The United States' position on the Middle East peace process is "confused and worrying", France's foreign minister said after talks with his U.S. counterpart, affirming that the only realistic option was a two-state solution to the Israeli-Palestinian conflict.
Pledging solidarity after the Paris attacks, President Barack Obama promised Tuesday to work with France and other allies to intensify the U.S.-led campaign against the Islamic State, saying America would not be cowed by the scourge of terrorism. To this point, Obama said, Russia is an "outlier" in the fight. "We cannot succumb to fear," Obama said, standing alongside French President Francois Hollande after they met at the White House to discuss the anti-ISIS mission. "Make no mistake, we will win, and groups like ISIL will lose."
French President François Hollande embarks Monday on a weeklong whirlwind of diplomacy to marshal an international coalition for the war he has declared on terror and Islamic State. The diplomatic dash kicks off over breakfast in Paris with U.K. Prime Minister David Cameron, takes the French leader to Washington and Moscow, and ends with a late dinner back in the French capital Sunday with Chinese President XI Jinping.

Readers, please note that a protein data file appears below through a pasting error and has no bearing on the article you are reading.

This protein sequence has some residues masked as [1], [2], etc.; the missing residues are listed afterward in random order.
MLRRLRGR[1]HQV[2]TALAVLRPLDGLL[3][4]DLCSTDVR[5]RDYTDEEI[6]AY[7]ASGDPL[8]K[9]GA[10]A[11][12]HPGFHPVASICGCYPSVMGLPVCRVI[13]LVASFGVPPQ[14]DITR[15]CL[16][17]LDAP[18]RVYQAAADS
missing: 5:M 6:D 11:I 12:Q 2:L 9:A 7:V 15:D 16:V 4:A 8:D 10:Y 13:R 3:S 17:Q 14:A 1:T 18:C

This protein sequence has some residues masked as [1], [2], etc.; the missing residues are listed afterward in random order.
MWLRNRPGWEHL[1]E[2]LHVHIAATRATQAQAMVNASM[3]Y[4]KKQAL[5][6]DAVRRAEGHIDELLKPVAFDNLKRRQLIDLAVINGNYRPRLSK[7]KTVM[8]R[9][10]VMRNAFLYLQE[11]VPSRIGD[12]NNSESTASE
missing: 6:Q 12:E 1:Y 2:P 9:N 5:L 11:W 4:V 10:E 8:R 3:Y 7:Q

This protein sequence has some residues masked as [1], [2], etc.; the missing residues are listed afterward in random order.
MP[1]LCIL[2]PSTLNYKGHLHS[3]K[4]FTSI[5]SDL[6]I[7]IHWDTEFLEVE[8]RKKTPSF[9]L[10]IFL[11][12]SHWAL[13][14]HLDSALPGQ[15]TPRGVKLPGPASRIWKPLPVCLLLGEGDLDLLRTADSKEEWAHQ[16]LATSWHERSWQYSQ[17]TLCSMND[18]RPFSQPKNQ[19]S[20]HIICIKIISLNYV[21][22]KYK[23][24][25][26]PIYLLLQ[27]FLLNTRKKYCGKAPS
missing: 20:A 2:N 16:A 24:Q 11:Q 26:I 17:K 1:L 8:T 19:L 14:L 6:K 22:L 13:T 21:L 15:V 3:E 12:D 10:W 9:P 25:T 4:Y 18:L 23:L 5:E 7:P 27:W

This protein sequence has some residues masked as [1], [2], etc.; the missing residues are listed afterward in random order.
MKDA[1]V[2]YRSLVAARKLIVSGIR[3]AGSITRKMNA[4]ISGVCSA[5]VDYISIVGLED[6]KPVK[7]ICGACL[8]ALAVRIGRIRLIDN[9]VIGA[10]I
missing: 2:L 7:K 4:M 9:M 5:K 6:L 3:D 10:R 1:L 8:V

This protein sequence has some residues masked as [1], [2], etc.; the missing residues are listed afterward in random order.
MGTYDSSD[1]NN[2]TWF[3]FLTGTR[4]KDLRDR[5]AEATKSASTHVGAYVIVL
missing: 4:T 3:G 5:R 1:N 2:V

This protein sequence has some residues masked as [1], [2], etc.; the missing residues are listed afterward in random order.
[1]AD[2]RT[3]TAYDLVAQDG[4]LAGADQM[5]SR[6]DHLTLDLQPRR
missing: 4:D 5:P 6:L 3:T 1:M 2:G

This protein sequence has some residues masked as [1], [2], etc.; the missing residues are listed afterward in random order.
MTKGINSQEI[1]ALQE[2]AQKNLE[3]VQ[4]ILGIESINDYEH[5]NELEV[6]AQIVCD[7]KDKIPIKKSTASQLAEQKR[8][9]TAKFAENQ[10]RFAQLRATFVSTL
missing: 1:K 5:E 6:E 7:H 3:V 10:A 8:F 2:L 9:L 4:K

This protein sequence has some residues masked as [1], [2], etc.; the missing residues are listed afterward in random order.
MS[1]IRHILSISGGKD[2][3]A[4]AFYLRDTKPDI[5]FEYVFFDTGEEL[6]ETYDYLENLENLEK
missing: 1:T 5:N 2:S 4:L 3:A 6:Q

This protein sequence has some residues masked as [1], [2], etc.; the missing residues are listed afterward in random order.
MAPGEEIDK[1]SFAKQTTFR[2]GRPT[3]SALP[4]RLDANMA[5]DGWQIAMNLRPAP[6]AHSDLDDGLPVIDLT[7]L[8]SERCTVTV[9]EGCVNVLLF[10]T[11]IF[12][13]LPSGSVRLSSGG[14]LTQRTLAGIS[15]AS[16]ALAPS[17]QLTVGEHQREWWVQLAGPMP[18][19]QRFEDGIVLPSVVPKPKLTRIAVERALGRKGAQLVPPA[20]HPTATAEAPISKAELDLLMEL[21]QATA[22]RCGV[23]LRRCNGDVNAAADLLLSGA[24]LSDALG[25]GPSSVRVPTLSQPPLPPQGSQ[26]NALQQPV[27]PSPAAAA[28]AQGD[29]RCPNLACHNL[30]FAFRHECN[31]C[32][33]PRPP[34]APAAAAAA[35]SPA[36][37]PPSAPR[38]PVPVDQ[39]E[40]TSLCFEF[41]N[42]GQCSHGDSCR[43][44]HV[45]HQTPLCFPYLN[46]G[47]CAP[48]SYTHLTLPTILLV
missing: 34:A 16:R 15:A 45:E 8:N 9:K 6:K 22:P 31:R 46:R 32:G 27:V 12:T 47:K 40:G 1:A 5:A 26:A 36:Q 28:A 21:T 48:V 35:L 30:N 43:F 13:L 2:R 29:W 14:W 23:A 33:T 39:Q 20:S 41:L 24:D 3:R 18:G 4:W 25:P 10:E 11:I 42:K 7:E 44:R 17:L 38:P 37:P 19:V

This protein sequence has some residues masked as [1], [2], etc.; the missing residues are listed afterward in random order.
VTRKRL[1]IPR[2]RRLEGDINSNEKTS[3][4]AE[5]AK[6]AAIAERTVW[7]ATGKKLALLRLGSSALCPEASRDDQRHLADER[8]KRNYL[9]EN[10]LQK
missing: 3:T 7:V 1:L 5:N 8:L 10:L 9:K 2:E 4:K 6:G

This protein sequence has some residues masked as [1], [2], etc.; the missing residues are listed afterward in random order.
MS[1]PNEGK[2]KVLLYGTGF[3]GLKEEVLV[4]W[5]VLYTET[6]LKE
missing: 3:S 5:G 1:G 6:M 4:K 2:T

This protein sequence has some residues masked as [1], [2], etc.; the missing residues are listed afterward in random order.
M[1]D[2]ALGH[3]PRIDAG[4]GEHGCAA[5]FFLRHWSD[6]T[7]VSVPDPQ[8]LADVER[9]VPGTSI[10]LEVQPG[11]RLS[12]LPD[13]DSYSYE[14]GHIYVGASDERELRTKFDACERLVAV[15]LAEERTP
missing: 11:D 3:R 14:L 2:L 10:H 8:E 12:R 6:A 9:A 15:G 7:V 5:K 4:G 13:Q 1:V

In the wake of the Paris terror attacks, many in France have said they finally understand what things were like for Americans just after September 11, 2001. The attacks have emboldened France's conservatives and pushed liberal and moderate factions rightward. On Friday, the French parliament voted to extend a nationwide state of emergency for another three months, granting authorities broad powers to limit civil liberties in the name of combating terrorism. The French public overwhelmingly supports the move.
Bomb ISIS. Go ahead. They deserve it. It certainly satisfies the primal need for visible retaliation after the Paris attacks. It may even do some good in the struggle against terrorism in Europe. Some—but probably not very much.
France wants to bring the United States and Russia together in a grand coalition dedicated to smashing the Islamic State group, President Francois Hollande told lawmakers Monday in a rare joint session in the Palace of Versailles as authorities worldwide struggled to pinpoint those responsible for the deadliest attacks on French soil since World War II. "The faces of the dead people, of the wounded, of the families don't leave my mind," Hollande declared after France and many allies observed a minute of silence in honor of the 129 killed and 350 wounded when Islamic State attackers targeted a soccer stadium, a rock concert and four nightspots Friday with assault gun fire and suicide bombs.
France is committed to "destroying" the so-called Islamic State group after Friday's deadly attacks, President Francois Hollande says.
Members of Parliament sing ‘La Marseillaise,’ the French national anthem, following President Francoise Hollande’s address to a joint session at the Palace of Versailles.
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